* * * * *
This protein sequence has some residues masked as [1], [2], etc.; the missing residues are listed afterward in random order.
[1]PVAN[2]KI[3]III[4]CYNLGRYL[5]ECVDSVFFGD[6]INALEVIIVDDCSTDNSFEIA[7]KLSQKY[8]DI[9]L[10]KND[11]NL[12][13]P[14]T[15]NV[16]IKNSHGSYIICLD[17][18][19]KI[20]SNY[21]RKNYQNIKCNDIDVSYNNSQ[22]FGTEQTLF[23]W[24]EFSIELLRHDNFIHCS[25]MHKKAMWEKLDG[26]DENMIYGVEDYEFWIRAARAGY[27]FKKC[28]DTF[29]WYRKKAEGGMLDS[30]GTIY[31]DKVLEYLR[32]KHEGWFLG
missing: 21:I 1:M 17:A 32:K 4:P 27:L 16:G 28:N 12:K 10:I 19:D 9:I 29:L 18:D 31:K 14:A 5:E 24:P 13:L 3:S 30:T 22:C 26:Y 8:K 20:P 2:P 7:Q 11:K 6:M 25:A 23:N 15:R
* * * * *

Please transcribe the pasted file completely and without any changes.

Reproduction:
This protein sequence has some residues masked as [1], [2], etc.; the missing residues are listed afterward in random order.
[1]PVAN[2]KI[3]III[4]CYNLGRYL[5]ECVDSVFFGD[6]INALEVIIVDDCSTDNSFEIA[7]KLSQKY[8]DI[9]L[10]KND[11]NL[12][13]P[14]T[15]NV[16]IKNSHGSYIICLD[17][18][19]KI[20]SNY[21]RKNYQNIKCNDIDVSYNNSQ[22]FGTEQTLF[23]W[24]EFSIELLRHDNFIHCS[25]MHKKAMWEKLDG[26]DENMIYGVEDYEFWIRAARAGY[27]FKKC[28]DTF[29]WYRKKAEGGMLDS[30]GTIY[31]DKVLEYLR[32]KHEGWFLG
missing: 21:I 1:M 17:A 32:K 4:P 27:L 16:G 28:N 12:K 10:I 19:D 9:I 29:L 18:D 31:K 14:A 5:E 24:P 13:L 3:S 30:T 22:C 26:Y 8:K 20:P 2:P 7:Q 11:K 6:M 25:A 23:N 15:R